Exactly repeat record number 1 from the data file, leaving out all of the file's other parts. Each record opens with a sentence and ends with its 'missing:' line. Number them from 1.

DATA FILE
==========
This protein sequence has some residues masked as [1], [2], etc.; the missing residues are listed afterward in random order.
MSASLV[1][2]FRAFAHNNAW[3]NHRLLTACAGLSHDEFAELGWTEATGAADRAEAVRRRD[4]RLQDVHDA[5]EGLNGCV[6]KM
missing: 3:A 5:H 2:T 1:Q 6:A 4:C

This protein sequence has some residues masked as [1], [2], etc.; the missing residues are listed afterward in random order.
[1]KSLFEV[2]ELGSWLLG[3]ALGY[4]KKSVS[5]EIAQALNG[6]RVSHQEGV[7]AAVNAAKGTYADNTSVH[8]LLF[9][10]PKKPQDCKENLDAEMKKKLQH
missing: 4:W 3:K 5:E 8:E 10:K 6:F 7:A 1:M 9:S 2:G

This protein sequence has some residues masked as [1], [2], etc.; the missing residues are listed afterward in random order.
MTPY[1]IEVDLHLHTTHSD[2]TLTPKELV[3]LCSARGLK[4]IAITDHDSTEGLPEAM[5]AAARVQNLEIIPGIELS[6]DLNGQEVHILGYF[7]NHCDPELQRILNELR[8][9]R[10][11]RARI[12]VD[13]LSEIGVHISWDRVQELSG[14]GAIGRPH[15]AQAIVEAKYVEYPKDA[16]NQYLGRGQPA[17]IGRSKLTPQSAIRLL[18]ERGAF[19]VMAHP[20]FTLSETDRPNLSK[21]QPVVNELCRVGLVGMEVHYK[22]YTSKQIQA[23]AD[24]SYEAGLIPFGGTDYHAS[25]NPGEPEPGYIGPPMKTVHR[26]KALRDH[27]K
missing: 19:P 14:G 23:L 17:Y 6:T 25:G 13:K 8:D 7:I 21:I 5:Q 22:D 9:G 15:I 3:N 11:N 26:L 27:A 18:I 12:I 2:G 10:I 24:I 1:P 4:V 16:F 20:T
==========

This protein sequence has some residues masked as [1], [2], etc.; the missing residues are listed afterward in random order.
MSASLV[1][2]FRAFAHNNAW[3]NHRLLTACAGLSHDEFAELGWTEATGAADRAEAVRRRD[4]RLQDVHDA[5]EGLNGCV[6]KM
missing: 3:A 5:H 2:T 1:Q 6:A 4:C